B R E T O N P A I N T I N G S F O R
S A L E
Mathurin Méheut 1882 – 1958
Penmarc'h, le pardon Notre-Dame de la Joie
Casein on paper laid on canvas 99x136cm
Signed by the artist
Provenance: Private collection, France
Price on application: dominick [at] mpfa.ie or telephone 353-1-269 3486
In February 2013, the National Maritime Museum in Paris devoted
a major exhibition to the multi-faceted talents of Mathurin Méheut.
Appointed painter to the French Navy in 1921, Méheut worked throughout his
life within a marine environment. Originally celebrated for his work as an
illustrator, this versatile Breton became an established engraver, designer,
sculptor and painter, not to mention his extraordinary work in ceramics at
the famed Henriot pottery in Quimper and at the equally celebrated Sèvres
Méheut was born in Lamballe, just a short distance outside Saint-Brieuc on the
road to Rennes. From an early age, he showed signs of his artistic genius
and enrolled at the École des Beaux-Arts de Rennes. He graduated at the
tender age of twenty and set out to make his name in the artistic quarters
of Paris. However, his roots remained firmly in Brittany, which became the
principal source of inspiration for his life’s work. He became a contributor
to the prestigious magazine, ‘Art et Décoration’ and a two year sojourn in
Roscoff inspired ‘Étude de la Mer, Flore et Faune de la Manche et de l’Océan’,
which was met with great acclaim. After a successful exhibition in Paris in
1913, he set sail for Japan but his excursion there was unfortunately
interrupted by war.
Shortly after his return from Japan, he became official painter to the
Department of the Marine. By the early 1920s, his work as an illustrator was
in great demand with authors such as Maurice Génevoix and Pierre Loti. He
also collaborated with Colette, who became a great friend. She was best
known for her novel, Gigi, which Lerner and Loewe turned into the famous
stage and screen musical of the same name. Florian Le Roy's ‘Vieux Métiers
Bretons’ of 1944, with 350 superb illustrations by Méheut, is regarded as a
Although his travels took him far afield, the vast majority of his work
centres on Brittany where he moved from village to village making rapid
sketches of field workers, harvesters and village
life. Using his extraordinary personal vision, these drawings were later
worked up to full size on return to his studios in Paris in a manner which
bordered on Symbolism. However, not content to render his work in
traditional oil paint, he sought to convey the spirit of his observations in
whatever medium would best portray his subject matter. In the current work,
he chose casein as the binding medium, an aqueous paint made from skimmed
milk. This versatile medium has been in use since the Renaissance and has
stood the test of time well. One of the unique features of this medium is
that it takes on a wonderful matte velvet finish, not dissimilar to egg
tempera. The surface dries to a very resilient water resistant finish. In
our example, an additional lustre appears to have been achieved by the
addition of gold in the decoration of the costume.
The Pardon was a very popular subject with the artists who worked in
Brittany at the end of the 19th century. They found the colourful pageantry
and throngs of worshippers in their fine costume irresistible. Examples
range from Walter Chetwood Aiken’s monumental Pardon of Sainte-Barbe to the
tiny panels of Alide Goldschmidt, which we included in our 2006 catalogue.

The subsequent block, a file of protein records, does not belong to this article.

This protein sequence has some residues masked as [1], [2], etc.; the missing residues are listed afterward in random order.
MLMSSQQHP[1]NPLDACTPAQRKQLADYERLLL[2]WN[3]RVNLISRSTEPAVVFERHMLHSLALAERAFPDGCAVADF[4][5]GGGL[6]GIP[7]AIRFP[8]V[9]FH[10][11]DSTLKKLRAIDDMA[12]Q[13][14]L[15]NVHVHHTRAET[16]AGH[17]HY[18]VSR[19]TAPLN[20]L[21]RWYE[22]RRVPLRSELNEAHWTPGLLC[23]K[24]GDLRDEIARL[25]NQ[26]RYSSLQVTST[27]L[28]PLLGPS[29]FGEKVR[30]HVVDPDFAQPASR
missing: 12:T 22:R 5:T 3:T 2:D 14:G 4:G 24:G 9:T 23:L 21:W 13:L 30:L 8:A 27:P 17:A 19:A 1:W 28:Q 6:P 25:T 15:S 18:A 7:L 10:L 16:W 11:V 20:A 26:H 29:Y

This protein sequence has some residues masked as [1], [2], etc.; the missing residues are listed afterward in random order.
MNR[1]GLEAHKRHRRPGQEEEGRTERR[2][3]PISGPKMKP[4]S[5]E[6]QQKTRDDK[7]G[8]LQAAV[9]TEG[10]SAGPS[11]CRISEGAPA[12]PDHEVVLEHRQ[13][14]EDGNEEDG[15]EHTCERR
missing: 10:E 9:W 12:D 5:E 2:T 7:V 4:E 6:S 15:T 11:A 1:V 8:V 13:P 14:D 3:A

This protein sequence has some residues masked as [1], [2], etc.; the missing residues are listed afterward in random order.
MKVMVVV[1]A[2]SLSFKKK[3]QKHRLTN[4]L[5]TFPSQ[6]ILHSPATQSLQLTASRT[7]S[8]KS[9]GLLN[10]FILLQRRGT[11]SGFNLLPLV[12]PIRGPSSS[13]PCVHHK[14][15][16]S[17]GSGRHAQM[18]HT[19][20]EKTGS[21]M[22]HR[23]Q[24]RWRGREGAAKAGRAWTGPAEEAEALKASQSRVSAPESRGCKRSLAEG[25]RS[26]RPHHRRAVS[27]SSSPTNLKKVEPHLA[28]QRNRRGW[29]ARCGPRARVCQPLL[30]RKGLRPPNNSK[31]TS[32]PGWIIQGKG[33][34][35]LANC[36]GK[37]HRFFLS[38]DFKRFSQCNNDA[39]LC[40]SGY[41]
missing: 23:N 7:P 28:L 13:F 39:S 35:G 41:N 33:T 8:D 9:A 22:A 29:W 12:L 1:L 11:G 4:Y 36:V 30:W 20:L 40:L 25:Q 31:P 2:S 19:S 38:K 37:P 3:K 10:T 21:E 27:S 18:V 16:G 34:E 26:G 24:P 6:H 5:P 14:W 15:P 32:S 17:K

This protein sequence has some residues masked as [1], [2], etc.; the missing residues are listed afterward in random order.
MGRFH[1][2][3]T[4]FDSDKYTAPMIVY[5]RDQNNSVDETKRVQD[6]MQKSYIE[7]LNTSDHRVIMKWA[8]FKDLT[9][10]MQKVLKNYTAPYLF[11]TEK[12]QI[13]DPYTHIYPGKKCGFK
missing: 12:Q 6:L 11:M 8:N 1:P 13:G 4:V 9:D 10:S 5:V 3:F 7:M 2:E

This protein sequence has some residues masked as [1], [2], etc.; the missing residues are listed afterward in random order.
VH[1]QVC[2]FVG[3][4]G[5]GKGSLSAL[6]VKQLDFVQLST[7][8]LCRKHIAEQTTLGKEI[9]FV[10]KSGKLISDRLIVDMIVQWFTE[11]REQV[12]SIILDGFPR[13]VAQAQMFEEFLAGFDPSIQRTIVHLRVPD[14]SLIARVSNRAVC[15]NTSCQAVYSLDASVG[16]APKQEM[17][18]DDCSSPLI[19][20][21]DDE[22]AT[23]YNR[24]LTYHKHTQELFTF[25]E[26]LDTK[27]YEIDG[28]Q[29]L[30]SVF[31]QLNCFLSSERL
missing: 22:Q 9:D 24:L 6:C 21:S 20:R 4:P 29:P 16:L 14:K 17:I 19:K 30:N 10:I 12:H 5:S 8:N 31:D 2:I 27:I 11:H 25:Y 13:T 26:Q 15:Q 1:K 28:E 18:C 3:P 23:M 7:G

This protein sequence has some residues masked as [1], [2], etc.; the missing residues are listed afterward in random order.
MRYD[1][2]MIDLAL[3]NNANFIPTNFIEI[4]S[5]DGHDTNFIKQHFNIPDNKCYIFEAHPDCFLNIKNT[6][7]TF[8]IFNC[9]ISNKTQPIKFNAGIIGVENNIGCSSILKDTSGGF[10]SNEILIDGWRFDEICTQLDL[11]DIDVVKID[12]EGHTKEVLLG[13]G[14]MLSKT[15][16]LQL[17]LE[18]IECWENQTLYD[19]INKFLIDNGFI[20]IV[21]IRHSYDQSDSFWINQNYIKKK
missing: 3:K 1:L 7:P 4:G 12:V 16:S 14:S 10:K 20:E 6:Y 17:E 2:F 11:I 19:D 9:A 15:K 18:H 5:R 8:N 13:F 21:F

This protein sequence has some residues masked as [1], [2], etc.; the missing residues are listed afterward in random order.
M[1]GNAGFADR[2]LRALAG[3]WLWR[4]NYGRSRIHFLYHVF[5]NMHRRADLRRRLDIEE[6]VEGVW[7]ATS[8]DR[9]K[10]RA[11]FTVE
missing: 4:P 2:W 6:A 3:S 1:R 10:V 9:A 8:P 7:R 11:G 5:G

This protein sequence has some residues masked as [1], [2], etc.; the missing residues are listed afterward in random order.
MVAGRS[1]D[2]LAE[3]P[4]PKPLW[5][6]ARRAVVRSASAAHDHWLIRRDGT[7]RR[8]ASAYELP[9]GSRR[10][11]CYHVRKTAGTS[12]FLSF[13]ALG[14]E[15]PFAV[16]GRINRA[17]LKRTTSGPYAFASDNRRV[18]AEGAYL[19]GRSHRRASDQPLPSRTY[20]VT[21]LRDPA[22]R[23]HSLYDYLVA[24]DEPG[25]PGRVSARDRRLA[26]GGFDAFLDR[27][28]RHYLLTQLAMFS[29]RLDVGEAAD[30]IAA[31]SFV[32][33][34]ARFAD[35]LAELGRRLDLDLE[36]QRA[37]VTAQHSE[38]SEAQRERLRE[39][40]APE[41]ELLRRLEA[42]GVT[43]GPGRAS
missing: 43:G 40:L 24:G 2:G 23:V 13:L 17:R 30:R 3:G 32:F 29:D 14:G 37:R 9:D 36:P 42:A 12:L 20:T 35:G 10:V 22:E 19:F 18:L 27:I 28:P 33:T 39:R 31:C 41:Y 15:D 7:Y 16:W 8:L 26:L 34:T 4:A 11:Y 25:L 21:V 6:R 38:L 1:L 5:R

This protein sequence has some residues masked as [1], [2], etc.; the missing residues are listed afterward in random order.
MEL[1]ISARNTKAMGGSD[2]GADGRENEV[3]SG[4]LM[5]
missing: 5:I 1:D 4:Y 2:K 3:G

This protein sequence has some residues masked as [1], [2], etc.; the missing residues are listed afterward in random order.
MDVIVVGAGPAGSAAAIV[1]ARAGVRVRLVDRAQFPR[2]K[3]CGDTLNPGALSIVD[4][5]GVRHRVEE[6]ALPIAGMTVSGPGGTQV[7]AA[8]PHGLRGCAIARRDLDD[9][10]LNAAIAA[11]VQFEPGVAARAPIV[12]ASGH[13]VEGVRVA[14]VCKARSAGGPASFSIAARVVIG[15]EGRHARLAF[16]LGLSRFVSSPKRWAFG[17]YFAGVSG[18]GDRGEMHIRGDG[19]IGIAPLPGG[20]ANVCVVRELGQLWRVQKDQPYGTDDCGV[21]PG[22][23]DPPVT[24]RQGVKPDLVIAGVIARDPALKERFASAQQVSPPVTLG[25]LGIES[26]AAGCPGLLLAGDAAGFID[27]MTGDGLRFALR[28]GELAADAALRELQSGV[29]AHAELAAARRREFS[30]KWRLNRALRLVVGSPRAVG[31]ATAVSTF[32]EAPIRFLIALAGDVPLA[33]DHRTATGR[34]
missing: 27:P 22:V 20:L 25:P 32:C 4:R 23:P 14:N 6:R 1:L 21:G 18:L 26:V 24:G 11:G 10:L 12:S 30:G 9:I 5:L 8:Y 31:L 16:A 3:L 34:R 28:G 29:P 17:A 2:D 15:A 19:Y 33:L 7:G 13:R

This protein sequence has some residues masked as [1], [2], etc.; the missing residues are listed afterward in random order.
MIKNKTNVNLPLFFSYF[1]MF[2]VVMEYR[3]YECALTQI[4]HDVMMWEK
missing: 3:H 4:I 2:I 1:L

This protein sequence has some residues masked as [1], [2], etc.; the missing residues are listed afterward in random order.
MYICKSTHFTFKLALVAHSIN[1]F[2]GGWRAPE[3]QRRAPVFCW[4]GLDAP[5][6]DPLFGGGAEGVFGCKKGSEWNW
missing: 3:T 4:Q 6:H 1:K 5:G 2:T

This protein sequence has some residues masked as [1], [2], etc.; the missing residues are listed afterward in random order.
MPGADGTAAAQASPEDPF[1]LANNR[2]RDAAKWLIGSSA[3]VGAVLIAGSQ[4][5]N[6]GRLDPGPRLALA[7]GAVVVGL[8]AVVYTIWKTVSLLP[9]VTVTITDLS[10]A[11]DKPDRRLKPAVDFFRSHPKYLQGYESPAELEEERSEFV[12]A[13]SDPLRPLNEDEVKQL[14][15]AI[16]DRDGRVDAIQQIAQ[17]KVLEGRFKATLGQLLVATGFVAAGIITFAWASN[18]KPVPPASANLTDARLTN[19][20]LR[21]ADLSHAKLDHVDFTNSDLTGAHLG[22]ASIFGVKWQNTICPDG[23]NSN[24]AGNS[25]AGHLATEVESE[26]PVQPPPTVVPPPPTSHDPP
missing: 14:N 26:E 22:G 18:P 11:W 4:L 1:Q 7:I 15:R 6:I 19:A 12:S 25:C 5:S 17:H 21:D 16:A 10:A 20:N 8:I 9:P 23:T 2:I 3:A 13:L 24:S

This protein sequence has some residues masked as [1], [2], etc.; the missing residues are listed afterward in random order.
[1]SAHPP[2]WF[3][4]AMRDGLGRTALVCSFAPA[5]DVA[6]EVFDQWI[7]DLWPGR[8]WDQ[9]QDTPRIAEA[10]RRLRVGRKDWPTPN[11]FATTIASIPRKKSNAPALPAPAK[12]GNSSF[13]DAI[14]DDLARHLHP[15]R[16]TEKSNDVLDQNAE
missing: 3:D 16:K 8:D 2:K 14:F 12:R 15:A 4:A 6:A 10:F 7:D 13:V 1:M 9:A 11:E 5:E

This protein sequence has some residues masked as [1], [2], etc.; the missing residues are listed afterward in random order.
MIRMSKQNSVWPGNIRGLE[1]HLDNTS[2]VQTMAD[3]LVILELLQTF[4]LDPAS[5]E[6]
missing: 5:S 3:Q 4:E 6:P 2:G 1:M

The Pardon gets its name from the Latin perdonare, and refers to the
indulgence granted on the feast day of the patron saint of a particular
chapel. According to the Catholic Encyclopaedia of 1914, pilgrims from every
walk of life flock to the Pardons, clad in their best costume. The greater
part of the day is spent in prayer and the Pardon begins with Mass at four
o’clock in the morning. Its observance, however, actually commences the
preceding evening with confession and the rosary. After the religious
service, a great procession takes place around the church. At St. Anne
d'Auray, for example, this procession is especially striking and impressive.
All those whom the intercession of St. Anne has saved from peril and danger
join in. The sailors are there with fragments of the vessel upon which they
escaped a shipwreck; the lame are there carrying on their shoulders the
crutches, which they no longer need; and those rescued from fire carry the
rope or ladder, which they used to escape from the flames.
Méheut packs much of this sentiment into the current work and it is hardly
by coincidence that the central character in the foreground is severely
crippled. Even so, this old man settles with his extended family as they
form a circle, seated on the bare ground. The main procession makes its way
along an undulating road towards the distant village, with sodality banners
commemorating different saints carried high on stout poles. A tri-master
barque under full sail appears on the horizon and leaves us in no doubt that
the scene depicts a coastal village. Between the barque and the foreground
group, only the extraordinary headdress of the Bigoudennes appear above the
stone walls which, together with the distant white-washed cottages, are
reminiscent of Paul Henry’s West of Ireland scenery.
The small chapel of Notre-Dame de la Joie sits on the waterfront at St.
Guénolé on the southern end of the baie d’Audierne, just below Penmarc'h.
This particular pardon was a popular subject with the local artists and
those from further afield who were undoubtedly attracted there by the
colourful pageantry and the unusual head dress worn by the women. The pardon
traditionally takes place in the middle of August and continues to this day.
On grounds of style, it is possible to suggest a date of 1921 for the
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